on a metal cane with a three-pronged, rubber-tipped end; carrying on a hushed soliloquy, the words lost in the thicket of her beard.
“Not right… not right, Lord, a woman my age, and a bum hip besides. Ought to be some sort of provision, and the social security only paying
half-rent, and the retirement nearly dry… Well, Lord, you know I wanted children, and you saw fit to give me a beard instead of a fertile womb… So
when our birthday rolls around, I work a job makes me hate the very sight of them, makes me know your grace. When I think of grandkids now, I nearly
spit; thank you, Lord…”
She shuffled partway across a bridge slung low over the river. A hundred yards downstream the flow had been dammed, and the snow-shrouded ice bunched
up in livid folds beneath the flat length of the bridge. She watched as little floes in the inky flood slid beneath the crusted lip of the ice,
accumulating below the wrinkled surface.
She leaned against the steel railing as traffic hurtled on, honking and steaming, behind her. Her eyebrows bristled together as the motion of the
water spelled her into stillness. A few minutes passed that way, then; “Yes, lord, that’s just how it happens, you freeze on top, and the ice just
keeps sneaking under your skin till you’re froze down to the bottom. Happens slow, like that river. The years bring the ice into you so gradual, one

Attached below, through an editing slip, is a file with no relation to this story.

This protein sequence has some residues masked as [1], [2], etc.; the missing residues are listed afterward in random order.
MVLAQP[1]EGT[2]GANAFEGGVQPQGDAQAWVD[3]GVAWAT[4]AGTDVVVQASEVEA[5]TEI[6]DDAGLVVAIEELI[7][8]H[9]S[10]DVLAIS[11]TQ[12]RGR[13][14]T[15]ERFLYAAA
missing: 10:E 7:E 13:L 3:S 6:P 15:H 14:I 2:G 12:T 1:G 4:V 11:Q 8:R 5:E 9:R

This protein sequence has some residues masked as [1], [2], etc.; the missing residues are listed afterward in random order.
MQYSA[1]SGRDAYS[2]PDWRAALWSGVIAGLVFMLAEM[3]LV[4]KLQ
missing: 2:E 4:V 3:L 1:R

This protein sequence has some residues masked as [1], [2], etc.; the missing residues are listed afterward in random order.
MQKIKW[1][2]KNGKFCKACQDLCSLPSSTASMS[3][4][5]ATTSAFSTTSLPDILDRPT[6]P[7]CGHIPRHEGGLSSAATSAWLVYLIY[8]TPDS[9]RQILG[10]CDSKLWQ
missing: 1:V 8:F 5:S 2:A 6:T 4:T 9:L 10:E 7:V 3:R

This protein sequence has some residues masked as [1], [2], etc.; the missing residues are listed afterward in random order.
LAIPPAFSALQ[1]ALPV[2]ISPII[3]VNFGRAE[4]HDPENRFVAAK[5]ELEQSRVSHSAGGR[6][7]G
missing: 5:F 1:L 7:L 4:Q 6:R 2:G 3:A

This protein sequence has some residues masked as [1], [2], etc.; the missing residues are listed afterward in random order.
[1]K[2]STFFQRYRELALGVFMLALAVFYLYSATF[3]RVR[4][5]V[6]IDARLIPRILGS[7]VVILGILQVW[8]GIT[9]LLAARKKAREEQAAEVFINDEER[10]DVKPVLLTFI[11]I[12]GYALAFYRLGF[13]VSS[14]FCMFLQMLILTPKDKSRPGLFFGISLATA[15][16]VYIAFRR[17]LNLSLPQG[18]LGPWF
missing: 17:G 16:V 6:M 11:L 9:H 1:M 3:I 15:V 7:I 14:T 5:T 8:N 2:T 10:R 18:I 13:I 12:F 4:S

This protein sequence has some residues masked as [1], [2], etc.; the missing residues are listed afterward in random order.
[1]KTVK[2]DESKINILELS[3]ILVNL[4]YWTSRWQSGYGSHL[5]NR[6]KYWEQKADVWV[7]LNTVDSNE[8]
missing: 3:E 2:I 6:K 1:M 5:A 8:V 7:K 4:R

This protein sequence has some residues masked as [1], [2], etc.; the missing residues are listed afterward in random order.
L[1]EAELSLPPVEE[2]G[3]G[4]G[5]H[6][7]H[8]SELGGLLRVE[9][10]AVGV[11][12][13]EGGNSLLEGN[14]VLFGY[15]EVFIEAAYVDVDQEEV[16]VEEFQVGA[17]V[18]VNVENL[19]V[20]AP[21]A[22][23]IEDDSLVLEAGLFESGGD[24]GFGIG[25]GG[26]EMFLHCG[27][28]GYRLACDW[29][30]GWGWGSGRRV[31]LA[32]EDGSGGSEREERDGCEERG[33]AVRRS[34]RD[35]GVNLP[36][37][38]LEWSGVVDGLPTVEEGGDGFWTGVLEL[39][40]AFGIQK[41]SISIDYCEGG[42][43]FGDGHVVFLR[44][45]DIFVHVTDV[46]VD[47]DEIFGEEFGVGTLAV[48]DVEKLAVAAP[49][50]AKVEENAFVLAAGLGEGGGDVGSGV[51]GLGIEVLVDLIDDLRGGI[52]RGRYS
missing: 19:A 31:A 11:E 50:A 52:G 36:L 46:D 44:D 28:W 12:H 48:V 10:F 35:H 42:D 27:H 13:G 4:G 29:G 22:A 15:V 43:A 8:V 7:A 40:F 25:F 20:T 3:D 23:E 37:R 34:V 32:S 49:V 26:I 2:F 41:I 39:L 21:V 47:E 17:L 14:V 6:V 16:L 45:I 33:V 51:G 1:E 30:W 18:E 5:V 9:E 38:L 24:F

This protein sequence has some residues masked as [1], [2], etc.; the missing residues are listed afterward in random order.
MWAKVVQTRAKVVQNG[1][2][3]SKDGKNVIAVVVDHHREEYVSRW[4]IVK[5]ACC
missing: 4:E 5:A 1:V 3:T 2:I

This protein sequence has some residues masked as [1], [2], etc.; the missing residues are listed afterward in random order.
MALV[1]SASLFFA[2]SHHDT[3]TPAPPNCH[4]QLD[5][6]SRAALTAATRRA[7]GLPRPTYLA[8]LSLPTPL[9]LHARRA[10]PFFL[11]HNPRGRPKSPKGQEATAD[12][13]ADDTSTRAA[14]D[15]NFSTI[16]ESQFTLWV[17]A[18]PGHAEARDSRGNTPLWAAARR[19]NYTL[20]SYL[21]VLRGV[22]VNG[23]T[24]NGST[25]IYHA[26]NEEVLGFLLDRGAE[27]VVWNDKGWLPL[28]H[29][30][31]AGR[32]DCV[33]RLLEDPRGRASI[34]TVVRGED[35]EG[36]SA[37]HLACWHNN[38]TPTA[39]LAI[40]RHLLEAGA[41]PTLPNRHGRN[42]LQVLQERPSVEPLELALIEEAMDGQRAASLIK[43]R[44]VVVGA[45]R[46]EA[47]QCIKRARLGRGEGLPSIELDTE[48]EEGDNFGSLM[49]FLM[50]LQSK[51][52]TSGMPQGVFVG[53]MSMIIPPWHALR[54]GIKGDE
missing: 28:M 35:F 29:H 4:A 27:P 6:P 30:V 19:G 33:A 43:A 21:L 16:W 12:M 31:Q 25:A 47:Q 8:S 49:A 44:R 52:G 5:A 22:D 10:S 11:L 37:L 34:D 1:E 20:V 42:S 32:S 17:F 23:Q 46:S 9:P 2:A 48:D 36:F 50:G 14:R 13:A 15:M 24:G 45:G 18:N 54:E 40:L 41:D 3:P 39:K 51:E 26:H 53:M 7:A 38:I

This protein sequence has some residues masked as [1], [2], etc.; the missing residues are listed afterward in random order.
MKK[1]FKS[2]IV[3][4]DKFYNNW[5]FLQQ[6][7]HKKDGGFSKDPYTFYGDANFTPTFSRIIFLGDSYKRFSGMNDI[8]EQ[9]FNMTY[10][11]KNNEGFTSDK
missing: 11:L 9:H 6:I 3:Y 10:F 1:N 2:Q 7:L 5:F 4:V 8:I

day you can’t feel anymore. Crinkles you up, stops you cold.”
She shook her head. “I don’t feel a damn thing but old, Lord.”
She walked on through the gloaming to a waterfront park. The path between the stark saplings was salted; the snow lay in pristine sheets on either
side. “Come three days time, happy birthday. I turn sixty-eight; you turn one-thousand-nine-hundred and eighty-five. I don’t know how you stand
it, lord. Thirty years of gawkers and mean pointers and now I gotta suffer the children to come unto me just so I can have my T.V. dinner tonight. But
you! Nothing for centuries but folks staring up at you and whining (just like me, I know), and how do you bear it, Lord, all this time? Does all our
crying and praying just leave you cold?”
She thought of ice shards piercing his sacred heart and shivered.
“Well, no way to tell, but I hope not. More than likely, I’ll be in a position to ask you direct before too long.”
She was pulled short suddenly, as a strong hand wrapped its fingers around her ribs and squeezed. She bent over double there on the deserted path, her
hand clutching at her breast. The sky and the snow threw a sullen purple light back and forth between them as she gripped through a handful of silky
hair and scratchy wool, trying to catch her stuttering heart before it was squeezed clean out of her chest.
“Jesus! Oh, Lord…”
Something caught inside, like a skipping needle hopping back onto its groove. The pressure eased, setting her pulse to galloping around the circuit of
her stricken limbs. She wheezed with relief; hand gripping the cane, hand on knee, beard trailing in the salt and the wet. “I believe I’ll…”
she gasped. “I believe I’ll just sit down for a little while.”
She shuffled, still hunched around herself, to a snow-upholstered bench facing the river. She eased herself down onto it; turned her fluttering
eyelids up to the clouds, breathing, “Lord... Lord..."
edit on 9-8-2011 by mistermonculous because: coronary incident